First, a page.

In large pot of boiling salted water, cook pasta until almost tender. Drain well and toss with sauce. Serve with grated cheese.

For Homemade Pasta:

As a general rule of thumb, use 1 cup of flour/egg per person.  Create a "well" in your pile of flour and crack the egg(s) into the well.

Break up the egg yolk with your fingers first, then slowly gather in your flour until it is gone.  Add sprinkles of flour or drops of water to combat a wet or dry mixture.

Knead dough until it has achieved a proper "bounce back" feel to it.  Once it is ready, feed the dough into your pasta machine between the rollers at its widest setting.  Crank that bad boy through and, gradually, narrow the setting on the rollers so until the dough gets very thin.  Once thin, feed the sheet of dough through the setting for shredding.

Place the noodles on a floured pan to negate any sticking.  Then, add to a pot of boiling water for 1-2 minutes. Viola.



This recipe was inspired by one found here on Epicurious.com.

Feel free to view our other videos, seen here, here, and here.

Thursday
Jan272011

Food For Fussy Girls



My Aunt Emily sends me a birthday card every year. But it's my responsibility to IMMEDIATELY call her upon receipt of this card. Or else. I'm done. Seriously.

On my last birthday, I received my card as usual. So I called.

"Thank you for the card, Aunt Emily," I shouted (you may recall that she can't hear very well), "How are you?" Demerits are also given for not immediately asking how she is doing.

"Oh I don't want to talk about that. I want to hear about someone special." Translation: She wants to know about my love life.

Really?

"There's no one special right now, Aunt Emily," I responded, still loudly, and through gritted teeth.

"Well you're just getting fussy," she decides.

Fussy? I have two things to say about this:

1. The last time she asked me this question, I happened to be dating someone. When I told her this, she took me aside and whispered in my ear, "Play the field." Huh.

2. Yes, indeed, I am fussy. Here's why:

I will demonstrate with the use of pie charts (this is a food blog, after all).



As demonstrated above, I have a perfect right to be fussy. There aren't many guys that fit into that narrowest pie piece. And I feel the same way about food. Do you have a favorite food? Just one? Would you eat it, if you could, every day?



Why would I eat sub-par pasta? What's the point? I'm not looking to fill a void (although my stomach is frequently empty). I want those calories to count! As the above chart suggests, I do have a few foods that I would eat every day.



Breakfast: Baked Oatmeal with Blueberries and Cranberries

I actually do eat oatmeal for breakfast every morning. Add that to the list of things you really didn't need to know. Usually, my cabinet is stacked with this brand, but recently I decided to give baked oatmeal a try. What resulted was the equivalent of a giant, chewy oatmeal cookie that filled my apartment with the aroma of cinnamon and warm blueberries. Here's the recipe, which was inspired by this one at Fresh and Foodie.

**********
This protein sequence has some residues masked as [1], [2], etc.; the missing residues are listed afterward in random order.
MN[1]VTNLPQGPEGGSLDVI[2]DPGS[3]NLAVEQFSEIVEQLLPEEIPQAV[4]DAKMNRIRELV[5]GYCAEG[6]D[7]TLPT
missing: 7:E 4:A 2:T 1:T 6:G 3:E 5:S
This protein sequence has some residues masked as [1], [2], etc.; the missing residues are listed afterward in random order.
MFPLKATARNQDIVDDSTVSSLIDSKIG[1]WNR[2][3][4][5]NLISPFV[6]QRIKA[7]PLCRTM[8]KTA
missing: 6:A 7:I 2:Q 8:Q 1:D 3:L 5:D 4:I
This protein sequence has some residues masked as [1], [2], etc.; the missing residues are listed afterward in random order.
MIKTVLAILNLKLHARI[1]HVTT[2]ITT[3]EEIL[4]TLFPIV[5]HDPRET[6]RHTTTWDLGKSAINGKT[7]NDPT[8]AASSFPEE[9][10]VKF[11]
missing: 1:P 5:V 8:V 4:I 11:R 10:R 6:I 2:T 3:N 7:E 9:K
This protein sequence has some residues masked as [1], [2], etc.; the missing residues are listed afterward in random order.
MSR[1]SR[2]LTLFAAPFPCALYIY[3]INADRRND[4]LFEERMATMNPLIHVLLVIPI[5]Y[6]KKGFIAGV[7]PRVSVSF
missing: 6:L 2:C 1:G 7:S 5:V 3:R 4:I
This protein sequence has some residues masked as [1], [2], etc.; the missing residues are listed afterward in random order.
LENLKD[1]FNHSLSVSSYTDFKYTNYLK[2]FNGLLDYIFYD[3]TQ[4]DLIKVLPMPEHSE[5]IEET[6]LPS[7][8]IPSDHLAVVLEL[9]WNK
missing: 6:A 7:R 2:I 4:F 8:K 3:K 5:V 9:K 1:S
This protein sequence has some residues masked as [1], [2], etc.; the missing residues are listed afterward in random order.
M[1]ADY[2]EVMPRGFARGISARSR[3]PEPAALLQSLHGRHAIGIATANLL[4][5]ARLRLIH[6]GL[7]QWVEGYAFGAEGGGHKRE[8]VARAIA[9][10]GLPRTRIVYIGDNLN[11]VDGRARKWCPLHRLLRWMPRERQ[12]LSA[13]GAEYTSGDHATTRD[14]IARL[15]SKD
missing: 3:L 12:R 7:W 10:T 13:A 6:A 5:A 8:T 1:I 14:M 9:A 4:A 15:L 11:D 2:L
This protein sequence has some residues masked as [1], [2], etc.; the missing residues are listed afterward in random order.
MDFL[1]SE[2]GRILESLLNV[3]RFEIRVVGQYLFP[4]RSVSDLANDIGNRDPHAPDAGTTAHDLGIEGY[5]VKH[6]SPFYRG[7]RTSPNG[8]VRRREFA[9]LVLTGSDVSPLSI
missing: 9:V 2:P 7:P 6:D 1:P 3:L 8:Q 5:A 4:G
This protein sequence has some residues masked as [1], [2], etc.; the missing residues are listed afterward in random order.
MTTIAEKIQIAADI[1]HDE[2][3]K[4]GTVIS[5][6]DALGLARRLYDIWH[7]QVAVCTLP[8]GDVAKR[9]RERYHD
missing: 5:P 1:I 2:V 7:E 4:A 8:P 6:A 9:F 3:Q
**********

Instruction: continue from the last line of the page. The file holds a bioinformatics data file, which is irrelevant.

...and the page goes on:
What you need:
2 large eggs
1/2 cups sugar (you can use brown sugar)
1/3 cup butter, melted and cooled slightly
1 1/2 teaspoons baking powder
1 1/2 teaspoons vanilla extract
3 teaspoons ground flax seed
1 teaspoon cinnamon
1 teaspoon nutmeg
Pinch of salt
1 cup milk
1/2 cup shredded unsweetened coconut
3 cups rolled oats
As many blueberries and cranberries as you want to throw in there. Or none - your call.

Top with: Nuts, and warm milk

What To Do:
Lightly grease an 8″x8″ baking dish (I actually used a round one).

Mix eggs and sugar in the bottom of the dish, whisking to remove lumps. Add melted butter and carefully whisk to combine. Add baking powder, vanilla, ground flax seed, cinnamon, nutmeg and salt directly to the dish and whisk well. Add the milk and stir to combine.

Stir in the toasted coconut and oats, folding into the mixture, making sure everything is combined well. Cover the dish with plastic wrap and refrigerate over night.

The next morning, preheat the oven to 350 degrees and bake the oatmeal for approximately 45 minutes, or until the edges are brown. (I actually woke up, popped it in the oven, set my alarm for 45 minutes and went back to sleep. When I woke up breakfast was served!)

Remove from oven and let cool for a few minutes. Then cut yourself a piece, top it with milk and whatever else you want. Make sure you get some of the crispy edges in your slice.



Lunch: Sweet Potato Fries with Arugula Salad (AKA Working French Fries into Your Daily Diet)

I get a little overwhelmed when I try to express my love for french fries. Where to start? The salty, crispy outer shell or the inner mushy, slightly sweet center? I like all varieties: original, sweet potato, truffle flavored, those Old Bay seasoned ones you get at the Frying Pan...A perfect food. Except for all that business about the health detriments of fried food. What's a fussy girl to do? Make my own roasted sweet potato fries, that's what! Then stick 'em in a salad for some leafy-green balance. Here's how:

What You Need:
(serves 1)
1 sweet potato
Handful of arugula (enough to cover the bottom of a pasta/salad bowl
Sun-dried tomatoes
Roasted brussels sprouts (recipe here)
Sprinkling of goat cheese

Dressing: Balsamic vinegar mixed with extra virgin olive oil and a touch of sea salt.

What To Do:
Heat up your oven to 400 degrees. Peel your sweet potato, then either cut into wedges or use a mandolin to make waffle fries! Place your cut, raw potatoes in a bowl, drizzle with olive oil and sprinkle with salt.

Space evenly on a cookie sheet and pop them in the oven. After about 15 minutes (for wedges - less time for thinner cuts), flip them over so the other side can get nice and brown). Use a spatula, please. I don't want any martyrs or burn victims. Roast for another 10 minutes or so, keeping a sharp eye the whole time. Take them out, let them cool slightly.

Prepare your salad by starting with a layer of sun dried tomatoes on the bottom of the plate. Then pile on some arugula, a layer of your sweet potato "fries," and brussels sprouts. You should now have a nice tower of vegetables. Top with crumbled goat cheese and if there is some white wine wandering around your place, pour yourself a glass of that too. OK, not for lunch. Well, maybe.



Dinner: Pasta Cacio e Pepe